Academic journal article Social Behavior and Personality: an international journal

Do Salespeople's In-Role and Extrarole Brand-Building Behaviors Contribute to Customer Loyalty Transfer?

Academic journal article Social Behavior and Personality: an international journal

Do Salespeople's In-Role and Extrarole Brand-Building Behaviors Contribute to Customer Loyalty Transfer?

Article excerpt

Selling firms and salespeople employ strategies aimed at enhancing customer loyalty (Palmatier, Scheer, Houston, Evans, & Gopalakrishna, 2007; Yim, Tse, & Chan, 2008). Some customer loyalty researchers have adopted a multifocused perspective to investigate customers' concurrent, or multifocal, loyalties to both the selling firm and to the salesperson (Palmatier, Houston, Dant, & Grewal, 2013). Customer loyalty to the selling firm refers to customers' "intention to perform a diverse set of behaviors that signal a motivation to maintain a relationship with the focal firm" (Sirdeshmukh, Singh, & Sabol, 2002, p. 20). It reflects a customer's relationship with a specific target (an employee, a brand, or a firm) that involves a psychological state (such as preference or attachment), cognitive attitude (evaluation), and behavioral intentions (e.g., to maintain the relationship, or to recommend products to others). Salesperson-owned loyalty (personal loyalty) is "customers' intention to perform behaviors that signal the motivation to maintain a relationship specifically with the focal salesperson" (Palmatier et al., 2007, p. 186). Both the selling firm and the salesperson engage in relationship-enhancing activities to secure customer loyalty (Palmatier et al., 2013). Staffmembers who have contact with customers constitute a critical link between customers and firms. It is, therefore, important to understand what that link is and how to strengthen it. However, to date no attempt has been made to determine how, and under what conditions, customer loyalty to one referent transfers to, or converges with, another referent.

With regard to strengthening the link, one assumption in the context of making connections between the firm and other entities (boundary spanning) is that a spanner is generally viewed as an agent of the firm - a condition that actually varies according to the firm's entitativity. According to social judgment theory (O'Laughlin & Malle, 2002), people apply different informationprocessing strategies based on the expected entitativity of individuals versus groups. Therefore, when employees act as brand ambassadors (Vallaster & de Chernatony, 2006) or brand builders (Morhart, Herzog, & Tomczak, 2009), they enhance customers' perceptions of entitativity and create affective bonds between the customer and the firm and brand. Customers are, therefore, likely to attribute employees' relational behaviors to the firm. In other words, employee brand-building behaviors can be catalysts in the customer loyalty transfer process.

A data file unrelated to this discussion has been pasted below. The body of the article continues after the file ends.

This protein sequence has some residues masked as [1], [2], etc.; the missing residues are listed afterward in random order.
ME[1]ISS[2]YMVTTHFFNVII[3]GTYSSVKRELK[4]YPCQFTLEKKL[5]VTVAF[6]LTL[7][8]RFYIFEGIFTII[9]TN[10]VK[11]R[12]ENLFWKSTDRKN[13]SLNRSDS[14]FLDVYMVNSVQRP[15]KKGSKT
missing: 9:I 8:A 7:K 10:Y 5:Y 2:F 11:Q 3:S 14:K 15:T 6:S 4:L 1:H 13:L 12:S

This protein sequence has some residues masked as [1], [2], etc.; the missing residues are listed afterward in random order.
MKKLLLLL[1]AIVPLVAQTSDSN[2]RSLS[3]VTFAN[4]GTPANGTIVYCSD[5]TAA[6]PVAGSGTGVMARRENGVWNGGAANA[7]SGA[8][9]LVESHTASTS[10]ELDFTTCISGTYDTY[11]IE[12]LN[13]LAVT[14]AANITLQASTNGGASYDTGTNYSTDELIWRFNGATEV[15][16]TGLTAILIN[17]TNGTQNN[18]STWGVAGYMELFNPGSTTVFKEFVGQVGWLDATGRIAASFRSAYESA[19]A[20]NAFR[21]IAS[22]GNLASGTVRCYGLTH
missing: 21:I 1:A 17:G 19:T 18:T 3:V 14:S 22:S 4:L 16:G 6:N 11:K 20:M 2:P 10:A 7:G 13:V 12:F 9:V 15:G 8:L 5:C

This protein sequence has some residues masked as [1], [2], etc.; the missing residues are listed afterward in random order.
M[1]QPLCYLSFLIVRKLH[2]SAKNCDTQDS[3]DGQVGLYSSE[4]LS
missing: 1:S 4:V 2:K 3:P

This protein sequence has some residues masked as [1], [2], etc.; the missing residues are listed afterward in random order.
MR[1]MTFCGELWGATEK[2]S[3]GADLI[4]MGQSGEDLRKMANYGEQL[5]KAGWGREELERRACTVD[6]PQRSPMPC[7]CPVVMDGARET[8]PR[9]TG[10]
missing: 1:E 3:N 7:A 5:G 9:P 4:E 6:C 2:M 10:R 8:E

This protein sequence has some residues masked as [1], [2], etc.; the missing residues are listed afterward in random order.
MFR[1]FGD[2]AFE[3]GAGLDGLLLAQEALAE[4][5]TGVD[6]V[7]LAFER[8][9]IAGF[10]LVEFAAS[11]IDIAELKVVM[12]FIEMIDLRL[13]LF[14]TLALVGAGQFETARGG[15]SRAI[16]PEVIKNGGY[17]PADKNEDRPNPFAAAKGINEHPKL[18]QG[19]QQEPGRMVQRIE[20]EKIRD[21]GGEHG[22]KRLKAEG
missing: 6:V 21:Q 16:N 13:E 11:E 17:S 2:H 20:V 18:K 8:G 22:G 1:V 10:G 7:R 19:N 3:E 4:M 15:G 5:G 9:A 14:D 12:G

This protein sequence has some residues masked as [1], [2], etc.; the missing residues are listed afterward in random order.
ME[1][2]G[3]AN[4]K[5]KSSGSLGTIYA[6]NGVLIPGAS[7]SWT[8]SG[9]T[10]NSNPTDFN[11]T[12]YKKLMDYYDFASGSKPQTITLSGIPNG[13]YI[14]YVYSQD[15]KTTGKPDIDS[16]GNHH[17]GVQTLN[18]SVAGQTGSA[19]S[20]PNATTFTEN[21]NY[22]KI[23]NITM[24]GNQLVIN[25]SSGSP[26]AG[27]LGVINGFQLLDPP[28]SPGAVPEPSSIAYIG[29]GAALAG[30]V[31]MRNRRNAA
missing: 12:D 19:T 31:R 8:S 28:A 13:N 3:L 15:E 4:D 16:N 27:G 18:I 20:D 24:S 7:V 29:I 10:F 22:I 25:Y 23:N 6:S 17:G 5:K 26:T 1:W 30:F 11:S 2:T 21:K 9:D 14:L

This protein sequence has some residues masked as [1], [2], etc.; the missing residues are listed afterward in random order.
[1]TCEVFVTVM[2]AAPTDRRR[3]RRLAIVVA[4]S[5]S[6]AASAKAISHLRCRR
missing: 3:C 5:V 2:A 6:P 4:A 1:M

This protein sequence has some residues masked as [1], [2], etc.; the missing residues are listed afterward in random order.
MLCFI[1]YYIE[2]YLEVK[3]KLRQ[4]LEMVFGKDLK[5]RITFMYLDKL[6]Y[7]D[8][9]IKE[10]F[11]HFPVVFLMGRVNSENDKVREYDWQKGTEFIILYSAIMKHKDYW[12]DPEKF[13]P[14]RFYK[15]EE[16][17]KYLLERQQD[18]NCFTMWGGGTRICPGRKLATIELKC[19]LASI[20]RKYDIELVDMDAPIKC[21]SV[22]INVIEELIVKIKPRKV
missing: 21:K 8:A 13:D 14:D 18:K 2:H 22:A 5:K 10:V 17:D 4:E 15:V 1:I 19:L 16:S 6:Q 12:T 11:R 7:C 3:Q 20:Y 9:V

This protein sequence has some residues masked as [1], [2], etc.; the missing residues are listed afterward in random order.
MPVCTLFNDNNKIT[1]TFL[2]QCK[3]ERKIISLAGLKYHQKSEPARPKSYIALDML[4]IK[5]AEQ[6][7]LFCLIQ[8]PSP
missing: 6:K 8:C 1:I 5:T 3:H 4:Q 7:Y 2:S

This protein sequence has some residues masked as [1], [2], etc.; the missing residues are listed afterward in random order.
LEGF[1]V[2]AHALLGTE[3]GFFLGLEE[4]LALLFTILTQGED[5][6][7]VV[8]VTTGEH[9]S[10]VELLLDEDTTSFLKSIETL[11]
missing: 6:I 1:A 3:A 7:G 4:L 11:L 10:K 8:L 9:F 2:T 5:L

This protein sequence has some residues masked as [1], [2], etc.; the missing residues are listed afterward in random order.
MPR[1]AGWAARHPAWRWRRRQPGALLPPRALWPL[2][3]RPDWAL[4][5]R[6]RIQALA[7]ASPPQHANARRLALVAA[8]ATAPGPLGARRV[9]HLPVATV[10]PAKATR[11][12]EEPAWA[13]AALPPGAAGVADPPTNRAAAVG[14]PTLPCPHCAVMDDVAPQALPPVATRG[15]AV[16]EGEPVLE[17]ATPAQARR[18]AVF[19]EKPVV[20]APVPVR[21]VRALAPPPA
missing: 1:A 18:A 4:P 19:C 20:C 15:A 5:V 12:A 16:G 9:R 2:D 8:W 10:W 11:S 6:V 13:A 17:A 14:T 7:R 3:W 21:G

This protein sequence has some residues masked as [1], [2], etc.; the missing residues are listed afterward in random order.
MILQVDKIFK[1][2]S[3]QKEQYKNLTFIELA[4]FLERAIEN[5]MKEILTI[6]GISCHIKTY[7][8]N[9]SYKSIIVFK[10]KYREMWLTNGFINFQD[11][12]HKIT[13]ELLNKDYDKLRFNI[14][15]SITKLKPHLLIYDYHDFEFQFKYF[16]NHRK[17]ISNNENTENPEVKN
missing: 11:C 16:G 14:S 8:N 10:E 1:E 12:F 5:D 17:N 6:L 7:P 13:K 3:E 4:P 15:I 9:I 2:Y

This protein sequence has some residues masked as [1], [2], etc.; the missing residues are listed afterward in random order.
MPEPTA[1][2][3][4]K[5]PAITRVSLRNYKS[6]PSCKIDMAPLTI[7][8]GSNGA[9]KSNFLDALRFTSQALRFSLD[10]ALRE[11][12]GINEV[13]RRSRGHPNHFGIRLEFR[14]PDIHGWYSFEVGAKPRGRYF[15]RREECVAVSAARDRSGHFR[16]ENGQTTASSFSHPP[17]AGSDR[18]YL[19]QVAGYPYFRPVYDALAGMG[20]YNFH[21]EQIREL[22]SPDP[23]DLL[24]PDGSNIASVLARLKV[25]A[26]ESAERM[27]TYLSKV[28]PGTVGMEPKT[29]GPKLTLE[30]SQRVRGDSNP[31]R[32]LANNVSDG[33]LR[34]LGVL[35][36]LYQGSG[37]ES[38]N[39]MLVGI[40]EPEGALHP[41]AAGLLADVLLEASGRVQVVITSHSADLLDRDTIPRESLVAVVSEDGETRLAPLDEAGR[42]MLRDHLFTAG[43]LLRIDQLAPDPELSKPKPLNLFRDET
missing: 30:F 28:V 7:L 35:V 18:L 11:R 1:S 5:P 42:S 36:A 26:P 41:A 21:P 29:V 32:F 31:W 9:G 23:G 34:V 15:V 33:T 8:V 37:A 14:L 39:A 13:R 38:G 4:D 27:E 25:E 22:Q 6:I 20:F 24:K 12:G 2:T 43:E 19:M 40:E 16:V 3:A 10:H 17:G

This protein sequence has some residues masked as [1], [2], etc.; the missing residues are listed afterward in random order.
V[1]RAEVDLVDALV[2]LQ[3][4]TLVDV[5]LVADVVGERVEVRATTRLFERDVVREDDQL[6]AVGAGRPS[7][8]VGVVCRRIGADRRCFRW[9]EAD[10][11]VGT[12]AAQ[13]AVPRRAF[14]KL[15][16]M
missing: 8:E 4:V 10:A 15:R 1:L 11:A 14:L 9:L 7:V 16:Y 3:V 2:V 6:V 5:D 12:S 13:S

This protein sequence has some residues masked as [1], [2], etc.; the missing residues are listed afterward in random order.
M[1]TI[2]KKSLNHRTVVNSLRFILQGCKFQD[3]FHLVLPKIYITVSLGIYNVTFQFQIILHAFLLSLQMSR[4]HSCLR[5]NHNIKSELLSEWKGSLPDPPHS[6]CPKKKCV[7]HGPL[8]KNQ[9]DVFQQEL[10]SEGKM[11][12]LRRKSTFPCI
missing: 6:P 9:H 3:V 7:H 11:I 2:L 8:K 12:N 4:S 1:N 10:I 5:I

Because this is so, our examination of how the loyalty transfer process can be strengthened by salespersons' in-role brand-building behavior (IRBBB) and extrarole brand-building behavior (ERBBB) in the Chinese direct-selling context, is relevant and illuminating for the study of customer loyalty as a whole. A better understanding of multifocused customer loyalties will also aid firms in the development of policies and strategies that utilize personal loyalty.

Theoretical Framework and Hypotheses Development

In the existing literature on customer loyalty researchers call for a multilevel or dual-process approach (Yim et al., 2008) to unfold the triangular relationship among customers, employees, and firms. Consistent with the logic set out in previous research, we maintain that an individual employee must depend on the firm's resources (e.g., brand) and support (e.g., promotion to reward the employee) to deliver products or services (Yim et al., 2008). The firm or brand lays the foundation upon which salespeople present the goods to the customers. From the role-playing perspective, customer-contact employees might play a dual role in their interaction with customers, acting as a service provider (functional or economic exchange) and sometimes also as a friend (social exchange). The first of these roles, and possibly also the second, cannot be separated from the setting in which the action takes place (i. …

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